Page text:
By Joshua Boyd
Buses pulling up, buses pulling away. The central corridor between several dressing rooms a bustle of players, coaches, equipment bags and sticks.
Scouts from levels ranging from the NHL to all NCAA divisions to Canadian major junior teams watching games intently, pens and notebooks in hand.
This was the scene at the 2017 edition of the Boston Junior Bruins Shootout at the immense New England Sports Center in Marlboro, Mass. It was not the opening of the National Collegiate Development Conference, but it brought a similar level of excitement as it was the first of many times this season that the entire NCDC will gather under one roof.
The NCDC is the top, tuition-free level of the multi-tiered USPHL, which extends through two further junior divisions and three midget divisions. The USPHL also organizes youth hockey divisions in its High Performance Youth leagues, running from birth years 2003 through 2007, providing a “Cradle to College” path for players.
Mike Anderson, head coach of the host Junior Bruins’ NCDC team, said the final tally of scouts from the Junior Bruins Shootout counted more than 140.
“I think it speaks to the depth of the USPHL,” said Anderson. “The scouts were there for various reasons, with programs attracting scouts who will watch specific players. Up and down the board, there are various reasons forthat many scouts to be there – there is something in the USPHL for everyone.”
This first year, the NCDC is already showing its depth and parity as, after all teams had played at least three games (and some teams have played as many as six as of Sept. 29), all teams had at least one league victory.
“Before we even dropped the puck, everyone was in agreement that team depth and overall league depth would improve” from last year’s top tier, the USPHL Premier. “You have to bring your ‘A’ game or else you are going to lose,” said South Shore Kings head coach John Gurskis.
The Kings were right in the middle of the standings with a 3-1 record.
Although they had only played three games at press time, the defending Dineen Cup champion Islanders Hockey Club started out 3-0. They had outscored their opponents, 13-2.
The host Junior Bruins (5-1) put on a great show as hosts of the Shootout, going 2-1 and featuring a close 2-1 battle against the New Jersey Hitmen.
“We feel like we have a good mix of guys who have played either in our program already, or have junior experience,” said Anderson. “Look at us six to eight weeks from now, and we hope some of the guys who are first-year guys are going to take another step forward and get themselves to a point where they are impact players consistently.”
Anderson believes that Dutch import Guus Van Nes will be one of the NCDC’s earliest success stories.
“We believe he is arguably, if not the best forward in the league, then among a handful of top forwards in the league,” added Anderson. “I believe he’ll be committed in early October.”
New Jersey eventually got the victory in that showcase showdown with the Junior Bruins and stood at 4-1 overall.
The P.A.L. Jr. Islanders were at 3-1- 0-1 overall. Michael Krupinski, a 2000- born defenseman, is excited about the potential for both the league and his own future, through playing in the NCDC.
“I think it’s great, and it’s fun to play in, with me being a younger guy playing against older players, and getting recruited by colleges,” said Krupinski.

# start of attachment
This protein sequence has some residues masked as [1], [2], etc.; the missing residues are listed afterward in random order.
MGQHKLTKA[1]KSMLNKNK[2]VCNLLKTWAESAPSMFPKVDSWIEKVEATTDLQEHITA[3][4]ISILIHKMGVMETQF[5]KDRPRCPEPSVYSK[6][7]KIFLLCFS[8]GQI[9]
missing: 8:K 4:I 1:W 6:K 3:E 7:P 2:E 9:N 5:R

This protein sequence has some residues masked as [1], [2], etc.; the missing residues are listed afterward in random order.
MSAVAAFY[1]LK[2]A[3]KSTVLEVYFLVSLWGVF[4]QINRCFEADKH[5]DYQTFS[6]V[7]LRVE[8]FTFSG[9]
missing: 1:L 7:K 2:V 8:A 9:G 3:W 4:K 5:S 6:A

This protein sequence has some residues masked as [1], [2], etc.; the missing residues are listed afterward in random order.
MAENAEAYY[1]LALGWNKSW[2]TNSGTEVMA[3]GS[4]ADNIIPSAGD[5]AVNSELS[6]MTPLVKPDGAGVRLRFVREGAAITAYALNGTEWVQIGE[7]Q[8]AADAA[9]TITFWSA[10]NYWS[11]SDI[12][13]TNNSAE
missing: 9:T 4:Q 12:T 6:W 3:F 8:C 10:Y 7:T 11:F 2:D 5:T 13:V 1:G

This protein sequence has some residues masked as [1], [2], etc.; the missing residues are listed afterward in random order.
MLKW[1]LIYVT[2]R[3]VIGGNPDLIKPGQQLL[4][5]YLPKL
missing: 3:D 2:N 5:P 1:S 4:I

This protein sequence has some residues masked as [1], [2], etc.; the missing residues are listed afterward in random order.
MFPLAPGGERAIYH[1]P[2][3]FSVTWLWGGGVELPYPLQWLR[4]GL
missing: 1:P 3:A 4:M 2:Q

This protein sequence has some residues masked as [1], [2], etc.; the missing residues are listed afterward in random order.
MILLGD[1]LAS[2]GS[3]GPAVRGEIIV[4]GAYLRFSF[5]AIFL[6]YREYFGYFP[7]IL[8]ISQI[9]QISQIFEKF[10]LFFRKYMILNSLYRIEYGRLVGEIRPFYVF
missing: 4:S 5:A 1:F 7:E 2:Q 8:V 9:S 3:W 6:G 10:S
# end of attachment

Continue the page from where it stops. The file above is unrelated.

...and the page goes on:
Krupinski is a product of the USPHL’s tier system of promotion, having played last year with the Richmond Generals in the USP3 Division, this year’s USPHL Elite.
“I was at my billet family’s house last year when I heard about the NCDC,” added Krupinski. “When I saw it was going to be tuition-free, I saw that the USPHL is really trying to make it like the nation’s other [tuition-free] leagues, and recruiting some of the top players.”
He credited head coach Dan Marshall for being one of the main reasons he joined the P.A.L. Jr. Islanders.
Marshall coached the AHL’s Bridgeport Sound Tigers for six years, after previously serving as the New York Islanders’ Director of Player Development. Krupinski is in good hands with Marshall, who helped mold a young Zdeno Chara into one of the NHL’s best defensemen. His resume speaks to the coaching expertise the USPHL attracts.
“He has a really good background in hockey, he knows the game well andhe’s just overall a great coach,” said Krupinski.
The P.A.L. Jr. Islanders, the Kings and the Syracuse Jr. Stars were all tentatively tied with six points apiece, having just one win a piece. The Connecticut Jr. Rangers stood at 2-1.
The Boston Bandits, Northern Cyclones, New Jersey Rockets and Rochester Jr. Monarchs, as aforementioned, all had at least one league win in the early going.
“It’s a good league, every team is competitive and there’s a lot of skill across the board,” said Sean Cromarty, head coach of the Rockets, a new member organization in the USPHL this year. “It’s a major step up [for us], in terms of competitive balance, the level of talent. Across the board, you can check off all the boxes. We are still adjusting, with some younger guys finding their way a little bit.”
While the players are finding their way and picking up their game to match the new level of competition, the NHL and college scouts will continue to file through the door, especially after such an early showcase of all the league’s levels at the Junior Bruins Shootout.
“This time of year is always important because your scouts are obviously going to go where the players are,” said the Bruins’ Anderson. “It was important to get everybody’s attention in that sense. In Eastern U.S. junior hockey, the top programs are always able to get the scouts out to see our players. The level of interest for some of the kids they’re coming out to watch is a little bit higher than in the past.”